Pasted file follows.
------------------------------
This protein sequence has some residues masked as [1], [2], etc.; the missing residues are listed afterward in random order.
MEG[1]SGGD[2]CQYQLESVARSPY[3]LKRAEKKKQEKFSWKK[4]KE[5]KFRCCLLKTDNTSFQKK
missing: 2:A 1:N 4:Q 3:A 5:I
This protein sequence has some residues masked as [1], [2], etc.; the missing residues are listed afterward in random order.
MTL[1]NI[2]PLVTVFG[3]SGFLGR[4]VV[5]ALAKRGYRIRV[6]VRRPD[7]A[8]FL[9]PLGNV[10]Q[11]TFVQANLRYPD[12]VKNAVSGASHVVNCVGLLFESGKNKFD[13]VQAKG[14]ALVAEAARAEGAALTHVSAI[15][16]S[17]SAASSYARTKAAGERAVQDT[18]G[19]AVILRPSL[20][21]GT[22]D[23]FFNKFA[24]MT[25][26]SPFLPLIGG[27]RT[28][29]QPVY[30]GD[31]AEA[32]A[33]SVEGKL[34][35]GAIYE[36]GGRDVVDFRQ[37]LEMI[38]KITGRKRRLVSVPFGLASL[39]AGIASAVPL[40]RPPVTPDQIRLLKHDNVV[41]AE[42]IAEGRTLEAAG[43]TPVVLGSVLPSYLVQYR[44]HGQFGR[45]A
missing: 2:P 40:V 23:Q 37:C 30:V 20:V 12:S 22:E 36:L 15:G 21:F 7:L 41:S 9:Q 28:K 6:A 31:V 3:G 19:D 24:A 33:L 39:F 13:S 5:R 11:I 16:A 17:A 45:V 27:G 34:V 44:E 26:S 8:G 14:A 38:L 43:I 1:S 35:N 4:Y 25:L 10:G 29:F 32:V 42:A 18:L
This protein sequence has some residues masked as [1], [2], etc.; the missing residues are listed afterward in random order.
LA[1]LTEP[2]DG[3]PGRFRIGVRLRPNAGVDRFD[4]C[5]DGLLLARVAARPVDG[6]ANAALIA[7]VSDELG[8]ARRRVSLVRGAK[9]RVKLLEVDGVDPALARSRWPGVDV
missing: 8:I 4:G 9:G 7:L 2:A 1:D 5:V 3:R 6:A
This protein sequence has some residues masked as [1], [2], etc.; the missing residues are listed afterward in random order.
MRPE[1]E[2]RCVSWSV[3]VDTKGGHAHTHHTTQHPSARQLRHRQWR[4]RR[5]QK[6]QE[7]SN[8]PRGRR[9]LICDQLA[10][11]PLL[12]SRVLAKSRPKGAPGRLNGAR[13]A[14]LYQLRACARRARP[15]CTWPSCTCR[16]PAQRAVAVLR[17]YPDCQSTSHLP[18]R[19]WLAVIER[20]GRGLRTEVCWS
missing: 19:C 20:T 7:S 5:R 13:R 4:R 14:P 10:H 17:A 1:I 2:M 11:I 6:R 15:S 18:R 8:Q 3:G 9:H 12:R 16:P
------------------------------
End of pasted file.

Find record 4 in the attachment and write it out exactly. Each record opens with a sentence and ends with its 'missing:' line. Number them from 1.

This protein sequence has some residues masked as [1], [2], etc.; the missing residues are listed afterward in random order.
MRPE[1]E[2]RCVSWSV[3]VDTKGGHAHTHHTTQHPSARQLRHRQWR[4]RR[5]QK[6]QE[7]SN[8]PRGRR[9]LICDQLA[10][11]PLL[12]SRVLAKSRPKGAPGRLNGAR[13]A[14]LYQLRACARRARP[15]CTWPSCTCR[16]PAQRAVAVLR[17]YPDCQSTSHLP[18]R[19]WLAVIER[20]GRGLRTEVCWS
missing: 19:C 20:T 7:S 5:R 13:R 4:R 14:P 10:H 17:A 1:I 2:M 11:I 6:R 15:S 18:R 8:Q 3:G 9:H 12:R 16:P